Life can change quickly. One day you may have a well-paying job and the next day, you could lose that job or become injured to the point where you cannot work. Among other debts you may now have difficulty paying, one additional financial obligation may become burdensome – paying child support. When a parent’s financial circumstances change, child support modification may be appropriate to adjust an existing obligation. In North Carolina, a party may make a Motion to Modify child support. Either parent can make this Motion, including the parent who is receiving the child support. In North Carolina, modification of child support is governed by N.C.G.S. § 50-13.7. This statute specifically says:

(a) Except as otherwise provided in G.S. 50-13.7A, an order of a court of this State for support of a minor child may be modified or vacated at any time, upon motion in the cause and a showing of changed circumstances by either party or anyone interested subject to the limitations of G.S. 50-13.10. Subject to the provisions of G.S. 50A-201, 50A-202, and 50A-204, an order of a court of this State for custody of a minor child may be modified or vacated at any time, upon motion in the cause and a showing of changed circumstances by either party or anyone interested.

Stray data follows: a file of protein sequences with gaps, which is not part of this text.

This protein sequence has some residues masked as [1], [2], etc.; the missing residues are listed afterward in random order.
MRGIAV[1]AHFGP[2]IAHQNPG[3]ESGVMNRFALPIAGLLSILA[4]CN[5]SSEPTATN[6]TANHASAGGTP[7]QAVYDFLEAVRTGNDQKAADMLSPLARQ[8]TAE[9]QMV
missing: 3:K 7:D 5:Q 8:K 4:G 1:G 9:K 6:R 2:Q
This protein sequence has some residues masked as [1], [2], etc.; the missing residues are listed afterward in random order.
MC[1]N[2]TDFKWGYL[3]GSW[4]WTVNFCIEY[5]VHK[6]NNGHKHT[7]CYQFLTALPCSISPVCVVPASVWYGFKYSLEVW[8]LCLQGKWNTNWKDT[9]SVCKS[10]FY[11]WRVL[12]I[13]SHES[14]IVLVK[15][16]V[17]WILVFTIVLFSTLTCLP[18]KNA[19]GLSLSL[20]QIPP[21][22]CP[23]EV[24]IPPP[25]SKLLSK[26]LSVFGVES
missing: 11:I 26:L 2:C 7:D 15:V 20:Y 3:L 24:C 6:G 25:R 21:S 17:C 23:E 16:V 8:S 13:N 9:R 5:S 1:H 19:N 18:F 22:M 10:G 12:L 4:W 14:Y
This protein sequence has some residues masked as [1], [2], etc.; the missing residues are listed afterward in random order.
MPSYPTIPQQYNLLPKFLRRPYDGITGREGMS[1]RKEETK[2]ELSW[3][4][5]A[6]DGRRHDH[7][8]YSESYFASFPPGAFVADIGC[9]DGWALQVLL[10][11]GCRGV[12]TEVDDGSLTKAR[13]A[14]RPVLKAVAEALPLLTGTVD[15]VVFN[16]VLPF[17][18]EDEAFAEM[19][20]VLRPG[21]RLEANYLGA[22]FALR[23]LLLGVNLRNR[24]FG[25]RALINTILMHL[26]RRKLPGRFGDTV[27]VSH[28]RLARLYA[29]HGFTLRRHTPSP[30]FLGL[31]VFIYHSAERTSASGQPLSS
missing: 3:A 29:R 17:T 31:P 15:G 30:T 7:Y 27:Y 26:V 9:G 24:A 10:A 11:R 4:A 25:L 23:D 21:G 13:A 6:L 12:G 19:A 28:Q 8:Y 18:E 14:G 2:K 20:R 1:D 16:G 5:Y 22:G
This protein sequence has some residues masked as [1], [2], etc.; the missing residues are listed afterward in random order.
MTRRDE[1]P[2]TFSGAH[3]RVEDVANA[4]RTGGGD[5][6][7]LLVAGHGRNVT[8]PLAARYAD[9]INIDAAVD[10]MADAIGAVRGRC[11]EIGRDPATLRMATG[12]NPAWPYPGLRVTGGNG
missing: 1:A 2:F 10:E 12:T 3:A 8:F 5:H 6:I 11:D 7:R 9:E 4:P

There are some limitations to modification. The parent seeking the modification must meet a burden of proof.  The burden of proof is a showing of a substantial change of circumstances affecting the best interests and welfare of the child or children in question. Any number of reasons can be given to meet the burden of proof, including but not limited to an increase or decrease in the child’s needs or a decrease in the income of the party paying child support or a change in the custody arrangements of the child. The courts recognize that sometimes changes in income or expenses for children occur slowly over time.  As such, if after three (3) years since the entry of the most recent child support order or modification, the parent seeking modification of the child support order  demonstrates that a calculation of child support results in a difference of 15% or more from the last award, it is presumed that the modifying parent has met his or her burden of proving a substantial change of circumstances.  Typically, after meeting this burden the  child support will be modified. Parties should present evidence in support of these changes as not all situations are eligible for modification.

If you or someone you know may have a matter where any of the above-mentioned situations are involved, contact Hatcher Law Group for a consultation with an experienced family law attorney to understand your rights and options moving forward.